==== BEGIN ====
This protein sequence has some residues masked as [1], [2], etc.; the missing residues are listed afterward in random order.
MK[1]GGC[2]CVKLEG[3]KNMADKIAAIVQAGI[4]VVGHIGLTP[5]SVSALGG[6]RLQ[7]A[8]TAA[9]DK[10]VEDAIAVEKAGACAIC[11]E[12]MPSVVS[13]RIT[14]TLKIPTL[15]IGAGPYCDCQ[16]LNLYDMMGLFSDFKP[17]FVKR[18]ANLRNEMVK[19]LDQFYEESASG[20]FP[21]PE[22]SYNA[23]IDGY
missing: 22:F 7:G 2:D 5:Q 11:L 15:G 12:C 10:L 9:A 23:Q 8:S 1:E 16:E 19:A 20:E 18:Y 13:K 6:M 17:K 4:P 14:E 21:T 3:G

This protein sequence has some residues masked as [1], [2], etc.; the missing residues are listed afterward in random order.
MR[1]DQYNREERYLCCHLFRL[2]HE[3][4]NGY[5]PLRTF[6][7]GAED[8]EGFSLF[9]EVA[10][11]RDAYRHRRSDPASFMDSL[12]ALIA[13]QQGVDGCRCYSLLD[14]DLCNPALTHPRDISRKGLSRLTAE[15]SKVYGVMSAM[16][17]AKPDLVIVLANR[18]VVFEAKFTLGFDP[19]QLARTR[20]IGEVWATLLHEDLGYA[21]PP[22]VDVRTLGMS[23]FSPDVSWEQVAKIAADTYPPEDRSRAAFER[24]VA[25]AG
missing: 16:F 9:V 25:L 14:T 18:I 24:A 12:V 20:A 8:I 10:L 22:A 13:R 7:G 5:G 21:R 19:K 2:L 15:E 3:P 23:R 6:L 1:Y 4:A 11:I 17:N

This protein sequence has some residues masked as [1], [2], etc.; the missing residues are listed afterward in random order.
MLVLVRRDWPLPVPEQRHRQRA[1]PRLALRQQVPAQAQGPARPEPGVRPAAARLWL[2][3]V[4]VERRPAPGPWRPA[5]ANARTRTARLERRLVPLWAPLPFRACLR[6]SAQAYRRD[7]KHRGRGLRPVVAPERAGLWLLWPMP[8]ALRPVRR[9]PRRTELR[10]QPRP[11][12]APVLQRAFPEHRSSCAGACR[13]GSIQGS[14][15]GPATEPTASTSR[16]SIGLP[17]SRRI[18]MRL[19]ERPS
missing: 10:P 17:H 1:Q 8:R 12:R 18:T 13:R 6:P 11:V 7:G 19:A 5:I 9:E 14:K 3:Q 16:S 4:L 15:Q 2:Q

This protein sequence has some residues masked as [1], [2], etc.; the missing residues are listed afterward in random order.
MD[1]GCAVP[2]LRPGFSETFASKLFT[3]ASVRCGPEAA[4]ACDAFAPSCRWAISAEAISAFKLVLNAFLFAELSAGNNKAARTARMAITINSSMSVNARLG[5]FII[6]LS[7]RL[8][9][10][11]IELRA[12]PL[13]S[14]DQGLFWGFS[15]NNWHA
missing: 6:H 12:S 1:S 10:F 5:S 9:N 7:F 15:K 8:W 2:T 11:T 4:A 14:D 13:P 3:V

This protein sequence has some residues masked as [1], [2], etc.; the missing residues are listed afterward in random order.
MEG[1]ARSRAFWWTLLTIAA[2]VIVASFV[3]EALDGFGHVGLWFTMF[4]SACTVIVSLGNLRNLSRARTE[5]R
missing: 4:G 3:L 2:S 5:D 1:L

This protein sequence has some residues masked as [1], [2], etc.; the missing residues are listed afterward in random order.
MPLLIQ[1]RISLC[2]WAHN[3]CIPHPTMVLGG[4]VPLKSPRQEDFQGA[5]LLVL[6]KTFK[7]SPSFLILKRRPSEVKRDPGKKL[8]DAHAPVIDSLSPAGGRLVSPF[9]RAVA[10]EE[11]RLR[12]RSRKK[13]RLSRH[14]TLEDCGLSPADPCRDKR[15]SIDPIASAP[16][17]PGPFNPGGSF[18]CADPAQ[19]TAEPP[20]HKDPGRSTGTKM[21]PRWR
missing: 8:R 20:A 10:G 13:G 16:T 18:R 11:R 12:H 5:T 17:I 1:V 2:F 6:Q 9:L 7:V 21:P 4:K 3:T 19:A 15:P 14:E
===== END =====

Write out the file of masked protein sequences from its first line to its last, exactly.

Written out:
This protein sequence has some residues masked as [1], [2], etc.; the missing residues are listed afterward in random order.
MK[1]GGC[2]CVKLEG[3]KNMADKIAAIVQAGI[4]VVGHIGLTP[5]SVSALGG[6]RLQ[7]A[8]TAA[9]DK[10]VEDAIAVEKAGACAIC[11]E[12]MPSVVS[13]RIT[14]TLKIPTL[15]IGAGPYCDCQ[16]LNLYDMMGLFSDFKP[17]FVKR[18]ANLRNEMVK[19]LDQFYEESASG[20]FP[21]PE[22]SYNA[23]IDGY
missing: 22:F 7:G 2:D 5:Q 11:L 15:G 12:C 10:L 9:A 23:Q 8:S 1:E 16:E 19:A 20:E 18:Y 13:K 6:M 17:K 4:P 14:E 21:T 3:G

This protein sequence has some residues masked as [1], [2], etc.; the missing residues are listed afterward in random order.
MR[1]DQYNREERYLCCHLFRL[2]HE[3][4]NGY[5]PLRTF[6][7]GAED[8]EGFSLF[9]EVA[10][11]RDAYRHRRSDPASFMDSL[12]ALIA[13]QQGVDGCRCYSLLD[14]DLCNPALTHPRDISRKGLSRLTAE[15]SKVYGVMSAM[16][17]AKPDLVIVLANR[18]VVFEAKFTLGFDP[19]QLARTR[20]IGEVWATLLHEDLGYA[21]PP[22]VDVRTLGMS[23]FSPDVSWEQVAKIAADTYPPEDRSRAAFER[24]VA[25]AG
missing: 16:F 9:V 25:L 14:T 18:I 24:A 12:V 20:A 8:I 10:L 22:A 13:R 7:G 5:G 21:R 19:K 2:L 15:E 3:P 23:R 6:L 1:Y 4:A 11:I 17:N

This protein sequence has some residues masked as [1], [2], etc.; the missing residues are listed afterward in random order.
MLVLVRRDWPLPVPEQRHRQRA[1]PRLALRQQVPAQAQGPARPEPGVRPAAARLWL[2][3]V[4]VERRPAPGPWRPA[5]ANARTRTARLERRLVPLWAPLPFRACLR[6]SAQAYRRD[7]KHRGRGLRPVVAPERAGLWLLWPMP[8]ALRPVRR[9]PRRTELR[10]QPRP[11][12]APVLQRAFPEHRSSCAGACR[13]GSIQGS[14][15]GPATEPTASTSR[16]SIGLP[17]SRRI[18]MRL[19]ERPS
missing: 10:P 17:H 1:Q 8:R 12:R 18:T 13:R 6:P 11:V 7:G 19:A 5:I 9:E 14:K 3:Q 16:S 4:L 15:Q 2:Q

This protein sequence has some residues masked as [1], [2], etc.; the missing residues are listed afterward in random order.
MD[1]GCAVP[2]LRPGFSETFASKLFT[3]ASVRCGPEAA[4]ACDAFAPSCRWAISAEAISAFKLVLNAFLFAELSAGNNKAARTARMAITINSSMSVNARLG[5]FII[6]LS[7]RL[8][9][10][11]IELRA[12]PL[13]S[14]DQGLFWGFS[15]NNWHA
missing: 6:H 12:S 1:S 10:F 5:S 9:N 7:F 15:K 8:W 2:T 11:T 4:A 14:D 13:P 3:V

This protein sequence has some residues masked as [1], [2], etc.; the missing residues are listed afterward in random order.
MEG[1]ARSRAFWWTLLTIAA[2]VIVASFV[3]EALDGFGHVGLWFTMF[4]SACTVIVSLGNLRNLSRARTE[5]R
missing: 4:G 3:L 2:S 5:D 1:L

This protein sequence has some residues masked as [1], [2], etc.; the missing residues are listed afterward in random order.
MPLLIQ[1]RISLC[2]WAHN[3]CIPHPTMVLGG[4]VPLKSPRQEDFQGA[5]LLVL[6]KTFK[7]SPSFLILKRRPSEVKRDPGKKL[8]DAHAPVIDSLSPAGGRLVSPF[9]RAVA[10]EE[11]RLR[12]RSRKK[13]RLSRH[14]TLEDCGLSPADPCRDKR[15]SIDPIASAP[16][17]PGPFNPGGSF[18]CADPAQ[19]TAEPP[20]HKDPGRSTGTKM[21]PRWR
missing: 8:R 20:A 10:G 13:G 16:T 18:R 11:R 12:H 5:T 17:I 1:V 2:F 6:Q 9:L 7:V 21:P 4:K 3:T 19:A 15:P 14:E